Just a few years ago, manual focus lenses on consumer cameras were particularly rare. As auto focus lenses became faster and more precise thanks to digital technology, photographers were dropping the manual focus lenses in droves. However, the genesis of the DSLR halted the death knell for MF lenses and now they have begun to flourish. Why? Because of videographers, who prefer the more precise focusing abilities of the manual lenses, as well as the ability to change the focal point of the image. Although there is a learning curve to manually operating a lens, many videographers are finding that it is worth the effort.

Brands

So, who are the players in the DSLR game? Would you be surprised one bit to learn that the big boys are Canon and Nikon? Probably not. You can expect that the big players in still cameras would make the great video cameras. The best part is that both of these manufacturers make cameras that offer HD video output in several different price ranges!

For instance, Canon makes the 1D and 5D high end cameras, the 7D and 60D in the midrange and the highly acclaimed Rebel models at the lower priced end of the spectrum.

Nikon offers the D4 and D800 at the top of their line. For less expensive, but still amazing cameras, they offer the D300 and the just-released D600. For those on an even tighter budget, there's the popular D5100.

But these two are by no means the only players in the DSLR game. Sony's Alpha cameras have been taking the market by storm in recent years. Along with massive support from Carl Zeiss lenses, the critically acclaimed cameras are some of the best on the market, rivaling equally priced competitors from the "Big Two." Olympus, Pentax and Sigma also offer inexpensive solutions for videographers on a budget.

These cameras and more all work with interchangeable lens technology. Let's take a closer look at a few on the market today.

Lenses

Always remember the adage: "you get what you pay for" when shopping for camera lenses. Cheap lenses are just that - cheap. Most of them are made of polycarbonate barrels and lenses (as opposed to metal barrels and glass lenses on higher-end products). However, we all have budgets and some are smaller (and no less important) than others, so we'll cover a wide range of camera lenses.

The camera manufacturers named above all manufacture their own lenses however, Sigma makes lenses to be lower-cost alternatives for Nikon and Canon cameras, and then some. For example, Sigma makes an 18-200mm zoom lens for Canon, Nikon, PENTAX and Sony, as well as their own Sigma cameras. Additionally, German lens manufacturer Carl Zeiss, one of the best lens makers in the world, makes all of Sony's high-end lenses. Since most Sony and Konica Minolta lenses use the same mounting system, chances are good that there is a Carl Zeiss lens for your Minolta. Obviously, you should always check to make sure that a lens will fit your camera body but you also need to check that a lens will work properly on your camera. Just because it fits, doesn't mean that it works. For instance, a Canon 1D with a full-frame sensor uses an EF mount. A wide angle lens with an EF-S mount won't work on this camera because the sensor is too big. EF-S mounts will work on Canon Rebels, due to their crop sensors. There are adapters available for many lens types to fit your camera, but check into how they fit. An auto-focus setting, for instance, might not work with an adapter and you will need to work the mechanism manually.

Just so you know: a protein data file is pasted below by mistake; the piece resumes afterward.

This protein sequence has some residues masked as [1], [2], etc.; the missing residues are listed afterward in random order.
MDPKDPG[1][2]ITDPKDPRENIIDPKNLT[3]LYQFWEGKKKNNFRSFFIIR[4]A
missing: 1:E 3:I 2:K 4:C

Original Equipment Manufacturer (OEM) lenses on your camera, as the computer systems in the camera, are designed to properly communicate with the parts in the lens. However, most high-end lenses (such as a Carl Zeiss for your Canon 5D) have been tested, designed and approved to work with the cameras listed by the camera manufacturer's suggested lens lists and you can generally assume that it is made properly.

If you are looking to buy lenses on a budget, there are aftermarket companies, such as Vivitar, Bower, Rokinon and Samyang that may be able to fit your needs.

Your Needs May Vary

Many video or still shooters use DSLR cameras for the ability to have multiple lenses. Your lens choices are very personal decisions, usually based on needs and budgetary limits, but if you are new to DSLR videography, consider yourself warned that purchasing lenses can be a very addicting, expensive, exciting and fun habit!

Sidebar: To Shake or not to Shake?

In still photography, the anti-shake lenses are optional depending on the type of photography that you do. For instance, a portrait photographer who exclusively shoots with a tripod will never need to spend money on an anti-shake lens system. While shooting video, it is always best to purchase a lens that has the anti-shake feature. You never know when you'll need to follow a subject around and a little shake to the camera operator may look like an epileptic seizure to the viewer.

However, image stabilization (IS) systems are not all rainbows and sunshine either. Optical image stabilization systems work by making adjustments when the camera feels a wobble. Panning is a "wobble" to some systems. Some of the more modern IS systems realize that panning is not shaking and will adjust accordingly. Other units have a "panning mode" which allows you to manually inform your camera that you are panning, so that it doesn't attempt to adjust for you. However, if you have an older lens that doesn't have either of these features, you can turn stabilization off altogether when you need to have that wobble.

Click here to download a PDF of Videomaker's DSLR Lens Buyer's Guide

John McCabe runs a small production company dedicated to giving hands-on experience to students while making quality video

Tags:  February 2013
John
McCabe
Wed, 01/09/2013 - 8:00am

Comments

Not mentioned here, nor mentioned by manufacturers specs, which of these zoom lenses hold focus through the zoom range of the lens?  Video and film lenses must hold focus. Still lenses do not as the autofocus sets focus at a given focal length before shooting.  Video lenses must focus during the shot.  In my experience almost all of the still photo zooms shift focus when zooming, even some very high end lenses.  Please apprise us of what lenses to look for that can hold focus while zooming.  Especially in the wider zoom ranges like 10:1 which are needed for documentary work or event videography.  Thank you.